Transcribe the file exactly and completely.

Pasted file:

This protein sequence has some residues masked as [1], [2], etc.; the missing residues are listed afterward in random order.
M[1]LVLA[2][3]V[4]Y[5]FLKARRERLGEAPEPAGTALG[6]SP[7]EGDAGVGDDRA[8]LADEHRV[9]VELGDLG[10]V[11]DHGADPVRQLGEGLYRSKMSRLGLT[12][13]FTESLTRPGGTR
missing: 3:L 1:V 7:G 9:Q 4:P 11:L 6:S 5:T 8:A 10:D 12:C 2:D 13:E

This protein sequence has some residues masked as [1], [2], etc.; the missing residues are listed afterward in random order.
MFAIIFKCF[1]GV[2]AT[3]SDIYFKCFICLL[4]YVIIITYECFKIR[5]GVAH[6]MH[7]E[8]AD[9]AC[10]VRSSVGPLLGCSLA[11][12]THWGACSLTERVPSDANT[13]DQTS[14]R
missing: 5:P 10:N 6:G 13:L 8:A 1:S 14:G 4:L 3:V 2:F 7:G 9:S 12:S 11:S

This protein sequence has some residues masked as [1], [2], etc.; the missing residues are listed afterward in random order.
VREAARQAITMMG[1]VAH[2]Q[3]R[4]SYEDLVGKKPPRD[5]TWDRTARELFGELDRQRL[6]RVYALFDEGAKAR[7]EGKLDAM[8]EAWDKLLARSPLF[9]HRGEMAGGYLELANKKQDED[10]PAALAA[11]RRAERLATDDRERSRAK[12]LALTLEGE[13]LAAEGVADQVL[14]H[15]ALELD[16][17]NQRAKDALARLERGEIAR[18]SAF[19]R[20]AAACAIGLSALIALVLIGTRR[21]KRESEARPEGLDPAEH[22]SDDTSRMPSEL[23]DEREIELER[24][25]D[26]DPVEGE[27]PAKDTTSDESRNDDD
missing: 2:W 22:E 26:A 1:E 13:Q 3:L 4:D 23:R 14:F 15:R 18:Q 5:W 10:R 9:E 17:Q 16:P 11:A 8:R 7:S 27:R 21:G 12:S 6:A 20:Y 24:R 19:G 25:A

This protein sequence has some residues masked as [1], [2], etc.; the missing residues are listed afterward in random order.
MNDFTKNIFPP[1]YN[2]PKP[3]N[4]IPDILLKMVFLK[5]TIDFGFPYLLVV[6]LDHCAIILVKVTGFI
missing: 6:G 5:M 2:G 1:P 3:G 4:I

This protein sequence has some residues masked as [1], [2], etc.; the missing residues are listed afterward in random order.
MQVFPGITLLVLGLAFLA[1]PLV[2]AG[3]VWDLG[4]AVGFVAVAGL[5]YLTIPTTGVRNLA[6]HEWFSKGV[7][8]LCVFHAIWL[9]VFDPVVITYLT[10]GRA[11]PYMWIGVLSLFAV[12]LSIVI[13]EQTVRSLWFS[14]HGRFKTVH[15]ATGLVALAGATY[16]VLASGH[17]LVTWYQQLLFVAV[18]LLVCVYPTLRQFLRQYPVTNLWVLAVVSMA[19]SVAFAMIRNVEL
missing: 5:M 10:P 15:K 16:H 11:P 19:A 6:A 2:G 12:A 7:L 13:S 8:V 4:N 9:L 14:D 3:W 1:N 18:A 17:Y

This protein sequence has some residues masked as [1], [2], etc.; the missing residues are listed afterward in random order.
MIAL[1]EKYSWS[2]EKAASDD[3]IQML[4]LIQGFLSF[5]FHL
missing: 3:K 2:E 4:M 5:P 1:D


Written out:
This protein sequence has some residues masked as [1], [2], etc.; the missing residues are listed afterward in random order.
M[1]LVLA[2][3]V[4]Y[5]FLKARRERLGEAPEPAGTALG[6]SP[7]EGDAGVGDDRA[8]LADEHRV[9]VELGDLG[10]V[11]DHGADPVRQLGEGLYRSKMSRLGLT[12][13]FTESLTRPGGTR
missing: 3:L 1:V 7:G 9:Q 4:P 11:L 6:S 5:T 8:A 10:D 12:C 2:D 13:E

This protein sequence has some residues masked as [1], [2], etc.; the missing residues are listed afterward in random order.
MFAIIFKCF[1]GV[2]AT[3]SDIYFKCFICLL[4]YVIIITYECFKIR[5]GVAH[6]MH[7]E[8]AD[9]AC[10]VRSSVGPLLGCSLA[11][12]THWGACSLTERVPSDANT[13]DQTS[14]R
missing: 5:P 10:N 6:G 13:L 8:A 1:S 14:G 4:L 3:V 2:F 7:G 9:S 12:S 11:S

This protein sequence has some residues masked as [1], [2], etc.; the missing residues are listed afterward in random order.
VREAARQAITMMG[1]VAH[2]Q[3]R[4]SYEDLVGKKPPRD[5]TWDRTARELFGELDRQRL[6]RVYALFDEGAKAR[7]EGKLDAM[8]EAWDKLLARSPLF[9]HRGEMAGGYLELANKKQDED[10]PAALAA[11]RRAERLATDDRERSRAK[12]LALTLEGE[13]LAAEGVADQVL[14]H[15]ALELD[16][17]NQRAKDALARLERGEIAR[18]SAF[19]R[20]AAACAIGLSALIALVLIGTRR[21]KRESEARPEGLDPAEH[22]SDDTSRMPSEL[23]DEREIELER[24][25]D[26]DPVEGE[27]PAKDTTSDESRNDDD
missing: 2:W 22:E 26:A 1:E 13:Q 3:L 4:D 23:R 14:F 15:R 18:Q 5:W 10:R 9:E 17:Q 16:P 11:A 8:R 7:S 27:R 21:G 12:S 6:A 20:Y 24:R 19:G 25:A

This protein sequence has some residues masked as [1], [2], etc.; the missing residues are listed afterward in random order.
MNDFTKNIFPP[1]YN[2]PKP[3]N[4]IPDILLKMVFLK[5]TIDFGFPYLLVV[6]LDHCAIILVKVTGFI
missing: 6:G 5:M 2:G 1:P 3:G 4:I

This protein sequence has some residues masked as [1], [2], etc.; the missing residues are listed afterward in random order.
MQVFPGITLLVLGLAFLA[1]PLV[2]AG[3]VWDLG[4]AVGFVAVAGL[5]YLTIPTTGVRNLA[6]HEWFSKGV[7][8]LCVFHAIWL[9]VFDPVVITYLT[10]GRA[11]PYMWIGVLSLFAV[12]LSIVI[13]EQTVRSLWFS[14]HGRFKTVH[15]ATGLVALAGATY[16]VLASGH[17]LVTWYQQLLFVAV[18]LLVCVYPTLRQFLRQYPVTNLWVLAVVSMA[19]SVAFAMIRNVEL
missing: 5:M 10:P 15:K 16:H 11:P 19:A 6:A 2:G 12:A 7:L 13:S 8:V 4:N 9:L 14:D 3:W 1:N 18:A 17:Y

This protein sequence has some residues masked as [1], [2], etc.; the missing residues are listed afterward in random order.
MIAL[1]EKYSWS[2]EKAASDD[3]IQML[4]LIQGFLSF[5]FHL
missing: 3:K 2:E 4:M 5:P 1:D